By Editorial Board
The Des Moines Register
It’s getting harder and harder to tell the good guys from the bad guys.
First there was the scandal involving federal agents who helped route guns to Mexican drug cartels. Then it was revealed that law enforcement officials nationwide have routinely abused forfeiture laws to seize the property of law-abiding citizens.
Now there are signs that agents from the federal Bureau of Alcohol, Tobacco, Firearms and Explosives used highly questionable — arguably illegal – cigarette sales in order to fund a secret bank account used to pay informants.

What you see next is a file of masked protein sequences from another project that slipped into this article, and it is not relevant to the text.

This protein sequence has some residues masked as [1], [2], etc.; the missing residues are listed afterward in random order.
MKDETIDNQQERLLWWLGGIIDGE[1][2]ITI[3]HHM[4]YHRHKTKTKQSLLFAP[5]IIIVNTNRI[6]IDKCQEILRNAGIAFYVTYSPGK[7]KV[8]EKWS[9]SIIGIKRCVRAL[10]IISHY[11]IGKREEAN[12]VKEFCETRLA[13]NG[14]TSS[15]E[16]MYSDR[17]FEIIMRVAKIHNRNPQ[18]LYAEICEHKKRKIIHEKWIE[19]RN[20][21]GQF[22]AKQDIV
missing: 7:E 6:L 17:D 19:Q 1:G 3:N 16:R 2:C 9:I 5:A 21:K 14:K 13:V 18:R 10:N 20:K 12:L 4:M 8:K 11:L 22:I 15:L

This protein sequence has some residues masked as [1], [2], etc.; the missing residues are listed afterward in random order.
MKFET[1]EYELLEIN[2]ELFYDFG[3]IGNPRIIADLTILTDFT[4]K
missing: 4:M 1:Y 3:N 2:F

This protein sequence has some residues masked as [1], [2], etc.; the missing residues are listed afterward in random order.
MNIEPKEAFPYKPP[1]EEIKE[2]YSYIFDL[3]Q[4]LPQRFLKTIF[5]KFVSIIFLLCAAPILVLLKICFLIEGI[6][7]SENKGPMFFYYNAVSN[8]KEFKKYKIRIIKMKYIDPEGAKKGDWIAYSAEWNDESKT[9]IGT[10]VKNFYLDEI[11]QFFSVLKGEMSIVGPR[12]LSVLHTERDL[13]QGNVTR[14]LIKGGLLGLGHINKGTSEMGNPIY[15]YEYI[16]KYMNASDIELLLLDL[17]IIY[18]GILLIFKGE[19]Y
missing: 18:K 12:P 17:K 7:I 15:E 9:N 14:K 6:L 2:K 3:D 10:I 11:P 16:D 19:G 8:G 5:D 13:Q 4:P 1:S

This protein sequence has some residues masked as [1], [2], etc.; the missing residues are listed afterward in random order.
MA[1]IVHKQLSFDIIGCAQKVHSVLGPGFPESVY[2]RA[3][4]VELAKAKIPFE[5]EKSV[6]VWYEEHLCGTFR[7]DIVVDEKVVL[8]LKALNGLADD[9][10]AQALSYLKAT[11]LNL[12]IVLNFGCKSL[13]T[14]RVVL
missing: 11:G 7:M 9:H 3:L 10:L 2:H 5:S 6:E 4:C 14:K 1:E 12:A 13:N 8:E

And we’re not talking about a handful of rogue agents raising a few thousand dollars. The evidence points to tens of millions of dollars being raised by law enforcement officials through the same schemes used by the criminals they were supposed to be apprehending.
The operation, detailed in a recent report from the New York Times, wasn’t authorized by the Justice Department, the agency under which the ATF operates, and that appears to have been by design. It gave agents access to a bank account that, because it was off the books, wasn’t subject to the usual level of oversight.
The scheme itself was built on a complex series of transactions, some of which involved the sale and shipment of water and snacks disguised as cigarettes.
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